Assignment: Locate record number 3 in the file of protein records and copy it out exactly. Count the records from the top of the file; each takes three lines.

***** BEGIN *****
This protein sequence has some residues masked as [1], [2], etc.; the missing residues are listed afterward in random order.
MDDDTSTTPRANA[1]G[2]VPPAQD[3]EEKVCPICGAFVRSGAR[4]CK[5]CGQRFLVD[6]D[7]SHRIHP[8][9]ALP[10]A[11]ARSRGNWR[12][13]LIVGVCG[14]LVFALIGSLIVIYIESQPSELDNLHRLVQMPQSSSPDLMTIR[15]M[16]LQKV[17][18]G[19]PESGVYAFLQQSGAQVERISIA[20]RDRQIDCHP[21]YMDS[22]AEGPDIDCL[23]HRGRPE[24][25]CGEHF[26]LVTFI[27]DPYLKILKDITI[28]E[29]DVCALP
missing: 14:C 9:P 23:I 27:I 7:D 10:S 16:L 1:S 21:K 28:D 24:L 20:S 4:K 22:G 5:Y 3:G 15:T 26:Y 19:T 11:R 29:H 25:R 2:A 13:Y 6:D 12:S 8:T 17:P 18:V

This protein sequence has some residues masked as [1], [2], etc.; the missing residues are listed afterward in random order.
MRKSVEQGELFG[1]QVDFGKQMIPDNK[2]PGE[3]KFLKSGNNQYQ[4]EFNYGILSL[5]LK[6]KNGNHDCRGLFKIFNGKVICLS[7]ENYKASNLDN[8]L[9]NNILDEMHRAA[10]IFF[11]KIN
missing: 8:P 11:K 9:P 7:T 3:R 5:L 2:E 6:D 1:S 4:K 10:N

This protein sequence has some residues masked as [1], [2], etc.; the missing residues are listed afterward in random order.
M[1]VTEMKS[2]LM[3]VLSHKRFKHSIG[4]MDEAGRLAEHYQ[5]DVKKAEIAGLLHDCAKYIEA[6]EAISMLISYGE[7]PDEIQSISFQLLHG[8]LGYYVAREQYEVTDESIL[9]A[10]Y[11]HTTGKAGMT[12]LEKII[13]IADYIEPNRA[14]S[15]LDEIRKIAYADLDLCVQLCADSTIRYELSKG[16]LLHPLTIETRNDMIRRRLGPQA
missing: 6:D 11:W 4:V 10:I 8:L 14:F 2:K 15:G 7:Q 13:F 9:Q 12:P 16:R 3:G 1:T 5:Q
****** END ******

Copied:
This protein sequence has some residues masked as [1], [2], etc.; the missing residues are listed afterward in random order.
M[1]VTEMKS[2]LM[3]VLSHKRFKHSIG[4]MDEAGRLAEHYQ[5]DVKKAEIAGLLHDCAKYIEA[6]EAISMLISYGE[7]PDEIQSISFQLLHG[8]LGYYVAREQYEVTDESIL[9]A[10]Y[11]HTTGKAGMT[12]LEKII[13]IADYIEPNRA[14]S[15]LDEIRKIAYADLDLCVQLCADSTIRYELSKG[16]LLHPLTIETRNDMIRRRLGPQA
missing: 6:D 11:W 4:V 10:I 8:L 14:F 2:K 15:G 7:Q 13:F 9:Q 12:P 16:R 3:G 1:T 5:Q